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Man found dead in railcar in Fort Bend County identified 14 years later

Detectives with the Fort Bend County Sheriff's Office reopened the cold case after a tip came in linking the case to a missing man from Denver.

FORT BEND COUNTY, Texas — Far out in Fort Bend County, there’s a mystery that’s been waiting to be solved.

It was August of 2007. Deputies were called out to the W.A. Parish Power Generating Station in Thompsons, Texas. A worker at the coal-fired power plant was unloading a railcar when he made a shocking discovery.

“He was doing his normal duty where they dump coal into a hopper, and he just looked down and saw this gentleman on top of the coal," said Detective Scott Minyard with the Fort Bend County Sheriff's Office. “He was found without any clothing, no jewelry. Locally we didn’t have any reports of missing persons.”

The autopsy brought even more questions. The cause of death was ruled blunt force trauma to the head, but the medical examiner couldn’t determine if it was in fact a homicide or an accident.

Detectives traced the train from Fort Bend County all the way back to Wyoming. The only questions: How and where did he get on?

“Without DNA – the miracle of DNA – he, like thousands of others, would remain unknown," Minyard said.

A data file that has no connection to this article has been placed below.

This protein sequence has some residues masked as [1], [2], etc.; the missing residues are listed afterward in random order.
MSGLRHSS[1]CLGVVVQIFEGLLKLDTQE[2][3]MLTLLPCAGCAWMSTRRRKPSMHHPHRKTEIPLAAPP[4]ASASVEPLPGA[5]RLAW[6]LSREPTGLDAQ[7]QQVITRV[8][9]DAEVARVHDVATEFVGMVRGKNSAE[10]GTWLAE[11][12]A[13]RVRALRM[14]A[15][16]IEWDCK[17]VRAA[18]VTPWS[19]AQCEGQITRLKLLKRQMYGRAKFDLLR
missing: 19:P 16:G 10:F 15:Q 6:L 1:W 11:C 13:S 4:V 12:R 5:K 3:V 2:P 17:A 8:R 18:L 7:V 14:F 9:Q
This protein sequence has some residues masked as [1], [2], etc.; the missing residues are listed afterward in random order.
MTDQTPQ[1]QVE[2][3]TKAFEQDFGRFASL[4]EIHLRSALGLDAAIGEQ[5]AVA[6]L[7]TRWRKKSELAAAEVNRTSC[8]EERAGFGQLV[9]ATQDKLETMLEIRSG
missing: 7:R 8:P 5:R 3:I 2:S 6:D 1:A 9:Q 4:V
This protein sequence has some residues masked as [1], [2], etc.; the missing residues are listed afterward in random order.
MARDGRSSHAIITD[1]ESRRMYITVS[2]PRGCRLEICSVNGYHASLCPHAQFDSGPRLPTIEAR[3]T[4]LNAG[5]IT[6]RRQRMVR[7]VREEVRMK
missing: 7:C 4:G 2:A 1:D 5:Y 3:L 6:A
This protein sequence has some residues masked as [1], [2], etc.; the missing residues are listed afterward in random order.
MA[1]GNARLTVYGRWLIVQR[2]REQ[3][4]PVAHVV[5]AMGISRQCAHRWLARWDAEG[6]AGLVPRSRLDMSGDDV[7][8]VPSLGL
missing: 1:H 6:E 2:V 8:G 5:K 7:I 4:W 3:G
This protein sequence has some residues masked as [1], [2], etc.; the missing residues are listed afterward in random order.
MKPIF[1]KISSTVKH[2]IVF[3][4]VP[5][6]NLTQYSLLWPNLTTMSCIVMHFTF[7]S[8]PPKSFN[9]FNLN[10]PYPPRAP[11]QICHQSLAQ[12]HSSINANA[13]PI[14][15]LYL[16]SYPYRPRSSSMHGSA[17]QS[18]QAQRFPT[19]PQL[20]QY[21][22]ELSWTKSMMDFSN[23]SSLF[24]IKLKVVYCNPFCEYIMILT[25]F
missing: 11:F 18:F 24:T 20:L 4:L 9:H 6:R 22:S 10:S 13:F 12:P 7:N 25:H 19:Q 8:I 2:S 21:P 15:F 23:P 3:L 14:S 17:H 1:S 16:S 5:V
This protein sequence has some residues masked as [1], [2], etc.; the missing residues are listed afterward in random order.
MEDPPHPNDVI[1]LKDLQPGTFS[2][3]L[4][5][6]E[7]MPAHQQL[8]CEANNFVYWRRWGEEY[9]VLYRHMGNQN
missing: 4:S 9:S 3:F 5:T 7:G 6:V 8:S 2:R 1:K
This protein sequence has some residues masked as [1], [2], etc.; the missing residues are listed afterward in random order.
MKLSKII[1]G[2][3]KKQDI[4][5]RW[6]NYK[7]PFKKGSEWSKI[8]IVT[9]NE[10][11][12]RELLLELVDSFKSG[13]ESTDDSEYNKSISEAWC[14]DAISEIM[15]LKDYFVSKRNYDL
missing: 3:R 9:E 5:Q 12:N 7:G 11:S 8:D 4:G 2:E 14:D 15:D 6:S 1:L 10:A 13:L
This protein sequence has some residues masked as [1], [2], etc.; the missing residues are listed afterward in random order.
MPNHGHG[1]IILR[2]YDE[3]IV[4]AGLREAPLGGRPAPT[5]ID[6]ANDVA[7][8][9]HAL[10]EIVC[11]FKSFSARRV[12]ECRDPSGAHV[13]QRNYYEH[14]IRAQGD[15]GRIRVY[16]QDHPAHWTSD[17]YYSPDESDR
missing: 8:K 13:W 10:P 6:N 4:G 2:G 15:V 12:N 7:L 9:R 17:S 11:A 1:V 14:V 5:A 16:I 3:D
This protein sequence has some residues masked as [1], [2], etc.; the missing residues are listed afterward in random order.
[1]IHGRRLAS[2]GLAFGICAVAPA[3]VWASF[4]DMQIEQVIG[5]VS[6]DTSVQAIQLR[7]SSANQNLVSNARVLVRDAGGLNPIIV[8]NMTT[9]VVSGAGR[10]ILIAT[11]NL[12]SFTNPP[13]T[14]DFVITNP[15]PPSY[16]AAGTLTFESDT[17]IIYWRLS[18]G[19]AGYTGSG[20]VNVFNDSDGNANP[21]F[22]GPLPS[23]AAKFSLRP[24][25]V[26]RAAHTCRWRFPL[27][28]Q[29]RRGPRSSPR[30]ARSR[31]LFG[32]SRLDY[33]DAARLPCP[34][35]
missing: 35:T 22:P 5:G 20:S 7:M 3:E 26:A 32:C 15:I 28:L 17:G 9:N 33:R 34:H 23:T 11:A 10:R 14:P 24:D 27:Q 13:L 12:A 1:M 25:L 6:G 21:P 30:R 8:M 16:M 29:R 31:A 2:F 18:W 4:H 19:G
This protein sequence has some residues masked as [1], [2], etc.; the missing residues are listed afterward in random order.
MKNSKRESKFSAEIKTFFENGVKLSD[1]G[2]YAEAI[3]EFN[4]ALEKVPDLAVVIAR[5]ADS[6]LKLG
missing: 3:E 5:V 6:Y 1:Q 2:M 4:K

Years ago, the unidentified man's DNA was uploaded to a national database. However, it was a tipster who called the sheriff’s office in 2020 and made the connection online to a missing person's report out of Denver.

“Once we had identified him and looked on the maps and everything, his home is only a mile-and-a-half or so from the train tracks," Minyard said.

Patrick Thomas Harris, 40, simply told his grandmother one day he was going to the store and never came back.

“It always strikes me every time, how 20-30 years later, it is as fresh as the day it happened for them," Minyard said.

For Harris' family, the detective said, knowing where he is gives them peace.

“From a personal standpoint, it’s very satisfying," he said.

At a cemetery in Stafford, there was a John Doe grave marked for him, and in the distance, the whistles of trains still roar by.

“Circumstances just came together at the right time, right place, and we were able to match this up," Minyard said.

While there is no doubt still many questions, the family gave one answer: Harris will stay in Fort Bend County where his tombstone now has a name.

To contact the Fort Bend County Sheriff's Office about this cold case or any other investigations, call (281) 341-4665.

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